In Phetchaburi Province, there is another monk; This one runs a disciplined and prestigious monastery with 20-some monks(there are also nuns; when the master speaks, they use sling-shots to keep away the monkeys who otherwise would invade us.)

The reason for this is that every day there's a great breakfast offered to all who come(it is not Spartan but really fantastic, but then it's the only meal for the monastery.)

This old head-monk is very revered among the Thais but does not descend to promote himself among the beach tourists; He took me aside and we talked for nearly an hour, an honor that amazed my Thai friends.

I'm afraid it was wasted: I can't remember anything he said, only that he was kind and dignified. My libertine mind only wondered why a man with obvious abilities would spend his life without women or whiskey on a mountain.

But it wasn't necessarily wasted because among my readers there's very likely someone interested in traditional Thai Buddhism, and now they know an authentic and hospitable place to go. By reputation, this was a place of discipline and the serious pursuit of meditation.

I made friends with a group of young people who hung around outside a store drinking "Singha" or dragon beer and smoking cigarettes. I took to putting lime or "manow" in mine and this caught on... rather widely. There was a very handsome fellow with a lazy, movie-star charisma(though I've found that without other qualities, this is a dime-a-dozen.) Then there was a half-Chinese engineering student(not Boat) whose English was decent and who was always good company. There was a pretty young girl who dressed provocatively and was an exception to the amazing pre-marital chastity that prevailed in rural as opposed to urban or red-light Thailand.

Her boyfriend and then ex-boyfriend was a mafia gun-man from Bangkok visiting his home region for whatever reason; I know this not from him but from others. As a matter of fact, once we listened to Eminem together. He'd approached me and was polite enough, enthusiastically told me that he loved Americans; I left my small Sony CD case and later heard he was using it to transport his pistol.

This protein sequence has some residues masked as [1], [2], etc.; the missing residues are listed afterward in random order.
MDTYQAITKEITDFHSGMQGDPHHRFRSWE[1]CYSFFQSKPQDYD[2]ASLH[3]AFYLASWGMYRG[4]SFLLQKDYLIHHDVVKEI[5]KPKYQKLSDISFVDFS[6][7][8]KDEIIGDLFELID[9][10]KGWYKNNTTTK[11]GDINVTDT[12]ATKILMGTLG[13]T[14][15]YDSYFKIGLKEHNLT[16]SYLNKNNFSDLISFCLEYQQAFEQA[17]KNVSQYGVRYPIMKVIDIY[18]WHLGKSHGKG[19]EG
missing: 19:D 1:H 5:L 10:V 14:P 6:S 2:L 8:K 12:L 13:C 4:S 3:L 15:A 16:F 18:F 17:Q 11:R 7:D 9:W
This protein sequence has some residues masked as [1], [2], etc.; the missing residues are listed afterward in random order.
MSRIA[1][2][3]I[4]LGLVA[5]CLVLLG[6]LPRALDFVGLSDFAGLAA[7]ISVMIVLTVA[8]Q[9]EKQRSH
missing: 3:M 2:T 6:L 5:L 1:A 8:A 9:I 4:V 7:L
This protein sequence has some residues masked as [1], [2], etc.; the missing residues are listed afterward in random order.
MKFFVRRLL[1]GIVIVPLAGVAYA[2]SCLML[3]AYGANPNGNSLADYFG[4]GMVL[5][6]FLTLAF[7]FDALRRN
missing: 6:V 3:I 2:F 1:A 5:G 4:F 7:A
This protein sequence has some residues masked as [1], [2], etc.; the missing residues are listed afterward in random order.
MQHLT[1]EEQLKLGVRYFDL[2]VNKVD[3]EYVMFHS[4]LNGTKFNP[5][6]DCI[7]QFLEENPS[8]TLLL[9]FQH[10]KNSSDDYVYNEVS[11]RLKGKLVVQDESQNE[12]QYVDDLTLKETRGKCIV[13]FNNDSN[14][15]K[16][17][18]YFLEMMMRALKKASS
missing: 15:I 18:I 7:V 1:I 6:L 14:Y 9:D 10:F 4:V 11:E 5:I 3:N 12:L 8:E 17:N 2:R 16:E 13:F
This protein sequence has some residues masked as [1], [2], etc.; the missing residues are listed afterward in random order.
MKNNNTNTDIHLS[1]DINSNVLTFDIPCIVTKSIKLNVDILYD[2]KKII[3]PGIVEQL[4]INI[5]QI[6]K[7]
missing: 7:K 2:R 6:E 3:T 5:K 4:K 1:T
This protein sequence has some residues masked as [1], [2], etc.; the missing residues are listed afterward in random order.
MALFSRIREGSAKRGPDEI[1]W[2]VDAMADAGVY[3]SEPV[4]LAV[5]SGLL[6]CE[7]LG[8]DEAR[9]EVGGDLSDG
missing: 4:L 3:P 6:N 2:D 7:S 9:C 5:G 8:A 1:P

The "point" of this story is that once I loaded into the back of their truck with 8 young Thais and went to beautiful Chaam beach. Being who I am, I started rapping Sublime's "What I Got" and found that I knew it all by heart.

When I got to the beach, I ordered a whole fish that the Chinese fellow wouldn't let me pay for... though I was glad to and he'd suggested less expensive fare. After eating and drinking a little, I wandered. I was a single blonde, blue-eyed face on a beach with perhaps 500 Thais, mostly families out for a picnic and a swim. I approached and was approached by various parties, ate a little and drank a little with each, and continued on.

Once, after reading "Walking" by Thoreau... I decided to take a walk onto a part of the university campus I'd never seen before, near the houses that are provided for the professors. By the department of fine arts and high technology, not far from an elaborate shrine of the Buddha, I came to a mostly dry canal. Ranged around it, grazing, were a good number of goats; I could see chickens in the distance. These professors were surrounded by farmers and paid well enough that they practically didn't need farm animals... from a non-Thai perspective.

There was this older fellow, one of MANY street sweepers and janitors employed by the university. He was a primal sort: healthy and strong as a water buffalo. He was not as deferential as most Thais of his status but there was a genuine respect and nobility in his demeanor. He was a real friend.

He didn't speak much English at all, but like most Phetchaburians was willing to try. He had this blunt, relaxed way; He took reverent care of the Buddha shrine. He taught me a saying: "sabay sabay" which means "relax, enjoy life, be strong and focused," something of this sort. It stuck with me.

The most common sight in Phetchaburi is the rice farm: the borders are marked with tall, rugged palm trees. The oft brutal sun shines off the greenish water... in which strong men and water buffalo labor through the day. Nearby, women and children are doing their work, for example tending chickens or weaving baskets. At night, they'll sometimes gather at the Buddhist Temple, which doubles as a venue for traveling musicians and theatre troupes: these artists are usually very skilled and the audiences are polite and engaged: some having coconut milk, others "Singha" beer and raw garlic(pra ateet.) If forced to choose a world master race, I'd pick the Thais.